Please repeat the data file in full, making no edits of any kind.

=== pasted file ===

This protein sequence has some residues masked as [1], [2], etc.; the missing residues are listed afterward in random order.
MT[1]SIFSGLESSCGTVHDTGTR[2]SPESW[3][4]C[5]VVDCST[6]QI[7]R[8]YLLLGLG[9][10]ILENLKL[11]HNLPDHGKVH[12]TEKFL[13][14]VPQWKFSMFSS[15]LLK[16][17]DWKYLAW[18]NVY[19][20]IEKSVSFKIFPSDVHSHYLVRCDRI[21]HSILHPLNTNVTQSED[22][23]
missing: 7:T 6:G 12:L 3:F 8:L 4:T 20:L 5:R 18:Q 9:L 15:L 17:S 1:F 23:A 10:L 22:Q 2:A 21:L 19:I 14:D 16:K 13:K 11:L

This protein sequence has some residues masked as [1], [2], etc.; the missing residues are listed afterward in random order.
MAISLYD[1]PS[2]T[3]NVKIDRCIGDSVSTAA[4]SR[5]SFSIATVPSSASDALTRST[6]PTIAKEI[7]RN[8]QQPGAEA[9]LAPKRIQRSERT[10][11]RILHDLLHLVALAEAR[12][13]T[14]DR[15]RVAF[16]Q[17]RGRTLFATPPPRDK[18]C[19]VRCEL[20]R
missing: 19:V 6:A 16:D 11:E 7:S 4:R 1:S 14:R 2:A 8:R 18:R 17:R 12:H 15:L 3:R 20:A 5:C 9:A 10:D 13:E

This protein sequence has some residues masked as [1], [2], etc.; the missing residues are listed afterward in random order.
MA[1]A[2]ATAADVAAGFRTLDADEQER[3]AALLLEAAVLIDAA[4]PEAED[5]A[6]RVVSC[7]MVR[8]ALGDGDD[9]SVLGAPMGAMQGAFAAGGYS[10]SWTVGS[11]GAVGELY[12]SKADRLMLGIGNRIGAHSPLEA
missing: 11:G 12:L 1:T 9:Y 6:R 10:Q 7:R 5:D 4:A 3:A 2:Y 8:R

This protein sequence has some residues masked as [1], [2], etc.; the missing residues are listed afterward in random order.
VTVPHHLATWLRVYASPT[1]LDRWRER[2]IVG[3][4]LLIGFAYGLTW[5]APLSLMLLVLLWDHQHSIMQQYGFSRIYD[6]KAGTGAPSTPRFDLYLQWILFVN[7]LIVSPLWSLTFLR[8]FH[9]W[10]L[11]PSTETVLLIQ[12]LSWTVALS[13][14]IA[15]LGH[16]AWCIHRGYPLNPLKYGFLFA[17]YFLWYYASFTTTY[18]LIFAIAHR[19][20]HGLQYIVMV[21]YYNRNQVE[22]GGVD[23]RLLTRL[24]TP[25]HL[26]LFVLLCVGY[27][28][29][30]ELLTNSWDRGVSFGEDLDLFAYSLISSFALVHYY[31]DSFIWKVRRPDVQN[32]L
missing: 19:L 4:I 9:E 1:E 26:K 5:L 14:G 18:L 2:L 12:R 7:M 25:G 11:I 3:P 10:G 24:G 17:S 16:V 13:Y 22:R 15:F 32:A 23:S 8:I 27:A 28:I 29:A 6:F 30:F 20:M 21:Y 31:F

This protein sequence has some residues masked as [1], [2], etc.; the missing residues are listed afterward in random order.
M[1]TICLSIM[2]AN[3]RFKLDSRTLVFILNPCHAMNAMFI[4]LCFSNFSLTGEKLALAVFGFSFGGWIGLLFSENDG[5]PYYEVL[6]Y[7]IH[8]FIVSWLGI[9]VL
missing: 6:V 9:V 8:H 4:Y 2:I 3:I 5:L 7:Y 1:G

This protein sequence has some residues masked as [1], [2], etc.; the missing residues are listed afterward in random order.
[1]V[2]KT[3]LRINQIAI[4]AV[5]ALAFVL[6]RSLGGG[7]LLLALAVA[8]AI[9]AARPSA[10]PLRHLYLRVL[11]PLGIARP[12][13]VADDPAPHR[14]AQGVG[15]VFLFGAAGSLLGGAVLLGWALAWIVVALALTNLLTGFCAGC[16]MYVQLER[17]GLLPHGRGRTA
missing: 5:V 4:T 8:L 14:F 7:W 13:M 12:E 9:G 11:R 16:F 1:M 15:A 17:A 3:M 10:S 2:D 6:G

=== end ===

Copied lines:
This protein sequence has some residues masked as [1], [2], etc.; the missing residues are listed afterward in random order.
MT[1]SIFSGLESSCGTVHDTGTR[2]SPESW[3][4]C[5]VVDCST[6]QI[7]R[8]YLLLGLG[9][10]ILENLKL[11]HNLPDHGKVH[12]TEKFL[13][14]VPQWKFSMFSS[15]LLK[16][17]DWKYLAW[18]NVY[19][20]IEKSVSFKIFPSDVHSHYLVRCDRI[21]HSILHPLNTNVTQSED[22][23]
missing: 7:T 6:G 12:L 3:F 8:L 4:T 20:L 5:R 18:Q 9:L 15:L 17:S 1:F 23:A 10:L 22:Q 2:A 21:L 19:I 14:D 16:K 13:K 11:L

This protein sequence has some residues masked as [1], [2], etc.; the missing residues are listed afterward in random order.
MAISLYD[1]PS[2]T[3]NVKIDRCIGDSVSTAA[4]SR[5]SFSIATVPSSASDALTRST[6]PTIAKEI[7]RN[8]QQPGAEA[9]LAPKRIQRSERT[10][11]RILHDLLHLVALAEAR[12][13]T[14]DR[15]RVAF[16]Q[17]RGRTLFATPPPRDK[18]C[19]VRCEL[20]R
missing: 19:V 6:A 16:D 11:E 7:S 4:R 1:S 14:R 2:A 8:R 18:R 17:R 12:H 15:L 3:R 20:A 5:C 9:A 10:D 13:E

This protein sequence has some residues masked as [1], [2], etc.; the missing residues are listed afterward in random order.
MA[1]A[2]ATAADVAAGFRTLDADEQER[3]AALLLEAAVLIDAA[4]PEAED[5]A[6]RVVSC[7]MVR[8]ALGDGDD[9]SVLGAPMGAMQGAFAAGGYS[10]SWTVGS[11]GAVGELY[12]SKADRLMLGIGNRIGAHSPLEA
missing: 11:G 12:L 1:T 9:Y 6:R 10:Q 7:R 5:D 4:A 3:A 2:Y 8:R

This protein sequence has some residues masked as [1], [2], etc.; the missing residues are listed afterward in random order.
VTVPHHLATWLRVYASPT[1]LDRWRER[2]IVG[3][4]LLIGFAYGLTW[5]APLSLMLLVLLWDHQHSIMQQYGFSRIYD[6]KAGTGAPSTPRFDLYLQWILFVN[7]LIVSPLWSLTFLR[8]FH[9]W[10]L[11]PSTETVLLIQ[12]LSWTVALS[13][14]IA[15]LGH[16]AWCIHRGYPLNPLKYGFLFA[17]YFLWYYASFTTTY[18]LIFAIAHR[19][20]HGLQYIVMV[21]YYNRNQVE[22]GGVD[23]RLLTRL[24]TP[25]HL[26]LFVLLCVGY[27][28][29][30]ELLTNSWDRGVSFGEDLDLFAYSLISSFALVHYY[31]DSFIWKVRRPDVQN[32]L
missing: 19:L 4:I 9:E 1:E 26:K 5:L 14:G 18:L 2:L 12:R 7:M 25:G 11:I 3:P 10:G 24:G 17:S 16:V 13:Y 22:R 15:F 32:A 23:S 8:I 27:A 28:I 29:A 6:F 30:F 20:M 21:Y 31:F

This protein sequence has some residues masked as [1], [2], etc.; the missing residues are listed afterward in random order.
M[1]TICLSIM[2]AN[3]RFKLDSRTLVFILNPCHAMNAMFI[4]LCFSNFSLTGEKLALAVFGFSFGGWIGLLFSENDG[5]PYYEVL[6]Y[7]IH[8]FIVSWLGI[9]VL
missing: 6:V 9:V 8:H 4:Y 2:I 3:I 5:L 7:Y 1:G

This protein sequence has some residues masked as [1], [2], etc.; the missing residues are listed afterward in random order.
[1]V[2]KT[3]LRINQIAI[4]AV[5]ALAFVL[6]RSLGGG[7]LLLALAVA[8]AI[9]AARPSA[10]PLRHLYLRVL[11]PLGIARP[12][13]VADDPAPHR[14]AQGVG[15]VFLFGAAGSLLGGAVLLGWALAWIVVALALTNLLTGFCAGC[16]MYVQLER[17]GLLPHGRGRTA
missing: 5:V 4:T 8:L 14:F 7:W 13:M 12:E 9:G 11:R 16:F 1:M 15:A 17:A 3:M 10:S 2:D 6:G